OPINION – Now that Hurricane Sandy has come and gone, those who are paying attention can point to two crystal clear lessons that the storm brought with it.
The first is that there is no crisis that government will not seek to exaggerate and exploit for the purpose of magnifying its control over our lives. The second lesson is that the private citizens and businesses that took responsibility for their well-being by being prepared fared far better than those who did not.
Though billed as the “perfect storm,” Sandy was not quite the end-of-the-world event that many civic leaders were touting. Compared to the frantic predictions of pundits and politicians, the Category 1 storm ended up as a fairly low level disaster. But you’d never have known that from the way government leaders played up the doom and gloom and ordered the public around like a flock of frightened sheep.
Our increasingly risk-averse society has been conditioned to believe that if we give government enough control over our lives, it can protect us from anything. But protecting the public invariably takes a back seat to maintaining control over them.
Writer Becky Akers pointed out the dissonance of leaders like New York City Mayor Michael urging the public to “remain calm” while simultaneously doing his best to scare the pants off of them.
Even the New York Times promoted the state as savior by touting the idea that “A Big Storm Requires Big Government.” But the state didn’t exactly deliver on its promises as NYU hospital had to be evacuated after the power went out and its generators shut down. Bellevue Hospital was also evacuated after running out of oxygen tanks and nearly running out of fuel for its generators.
Despite its inflated promises, government proved unable to fulfill its role as protector.
By contrast, Goldman Sachs had its property sandbagged well ahead of the storm. As economist Robert Wenzel reported, “They certainly weren’t depending on the government to protect them. And reports indicated that, through out the night, lights remained on in the Goldman Sachs building, while the rest of Wall Street was dark. Which means GS had their own functional power generator(s), better than those at NYU Hospital or Bellevue.”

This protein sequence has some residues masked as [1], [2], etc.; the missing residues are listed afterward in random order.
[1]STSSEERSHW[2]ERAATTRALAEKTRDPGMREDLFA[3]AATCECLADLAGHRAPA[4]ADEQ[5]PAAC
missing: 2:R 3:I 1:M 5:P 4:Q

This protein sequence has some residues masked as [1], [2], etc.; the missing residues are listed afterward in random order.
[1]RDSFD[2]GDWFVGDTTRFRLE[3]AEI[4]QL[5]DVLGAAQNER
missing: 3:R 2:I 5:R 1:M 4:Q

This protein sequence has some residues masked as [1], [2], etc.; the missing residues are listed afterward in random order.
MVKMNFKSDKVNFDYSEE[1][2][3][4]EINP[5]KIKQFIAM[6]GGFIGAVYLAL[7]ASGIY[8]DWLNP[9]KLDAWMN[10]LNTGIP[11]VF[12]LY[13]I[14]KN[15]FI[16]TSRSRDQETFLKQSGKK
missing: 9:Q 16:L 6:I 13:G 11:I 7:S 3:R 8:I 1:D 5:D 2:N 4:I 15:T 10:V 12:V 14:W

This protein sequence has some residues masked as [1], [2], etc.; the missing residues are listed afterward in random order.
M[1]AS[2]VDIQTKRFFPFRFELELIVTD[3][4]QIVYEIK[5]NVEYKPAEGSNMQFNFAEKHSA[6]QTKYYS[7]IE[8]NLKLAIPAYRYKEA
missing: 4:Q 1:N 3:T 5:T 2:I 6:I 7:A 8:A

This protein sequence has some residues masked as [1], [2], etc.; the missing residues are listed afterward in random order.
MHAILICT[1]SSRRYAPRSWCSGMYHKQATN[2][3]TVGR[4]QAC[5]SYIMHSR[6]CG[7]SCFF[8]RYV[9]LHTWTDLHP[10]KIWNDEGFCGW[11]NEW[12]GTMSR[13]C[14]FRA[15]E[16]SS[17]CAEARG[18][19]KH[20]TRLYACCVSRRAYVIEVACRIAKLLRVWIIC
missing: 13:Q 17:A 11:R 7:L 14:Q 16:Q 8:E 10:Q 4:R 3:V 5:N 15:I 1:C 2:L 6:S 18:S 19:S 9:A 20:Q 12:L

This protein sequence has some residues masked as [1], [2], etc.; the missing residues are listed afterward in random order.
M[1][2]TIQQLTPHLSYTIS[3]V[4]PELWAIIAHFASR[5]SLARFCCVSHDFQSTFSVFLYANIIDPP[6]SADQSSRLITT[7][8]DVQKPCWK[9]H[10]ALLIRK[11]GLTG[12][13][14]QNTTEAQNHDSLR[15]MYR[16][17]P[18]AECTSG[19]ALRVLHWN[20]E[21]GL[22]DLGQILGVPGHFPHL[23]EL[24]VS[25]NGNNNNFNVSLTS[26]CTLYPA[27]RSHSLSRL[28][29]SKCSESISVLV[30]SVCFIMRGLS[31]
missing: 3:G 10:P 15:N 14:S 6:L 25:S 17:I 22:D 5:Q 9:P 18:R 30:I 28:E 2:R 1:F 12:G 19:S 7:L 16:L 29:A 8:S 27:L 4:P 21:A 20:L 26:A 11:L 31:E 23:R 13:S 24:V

Wenzel points out that even New York Times columnist Paul Krugman boasted of having a generator to help him weather the storm.
The lesson couldn’t be clearer; those who wish to be protected during a catastrophe should have their own emergency stockpiles of essential items. This includes having food, water, medicine, clothing, tools, fuel, weapons, ammo, and the basic skills to use them all properly.
The dependent have been trained to view the state as our protector while personal preparedness is regarded as a subversive activity. Preppers are too often viewed as being on the radical fringes of society. But the fact remains that government has a longstanding habit of overpromising and underdelivering when it comes to protection.
This is not intended as a slight against first responders, it is simply the recognition that preppers are part of the solution — not part of the problem. They allow the first responders’ limited resources to be put to use for those who truly need help.
Self-reliance requires a willingness to shoulder personal responsibility though it often incorporates a degree of teamwork such as when neighbors or family members combine their efforts. This means that we need not feel compelled to depend upon the state for our basic needs or security. Self-reliance also protects us from the state’s well-documented tendency to overreact in times of crisis.
When a calamity takes place, it’s often in our best interest to have minimal interaction with the state. This was evident in the unconscionable treatment of peaceful property owners in New Orleans who were unlawfully disarmed by police and National Guard troops following Hurricane Katrina.
Protection was not the concern of the authorities; it was about consolidating control over the citizenry and forcing them to obey the dictates of their so-called protectors.
Hurricane Sandy has once again shown us that in times of crisis, it is the preppers that can be counted on to take care of themselves.
As for the state? Not so much.
Bryan Hyde is a news commentator and co-host of the Perspectives morning show on Fox News 1450 AM 93.1 FM. The opinions stated in this article are his and not representative of St. George News.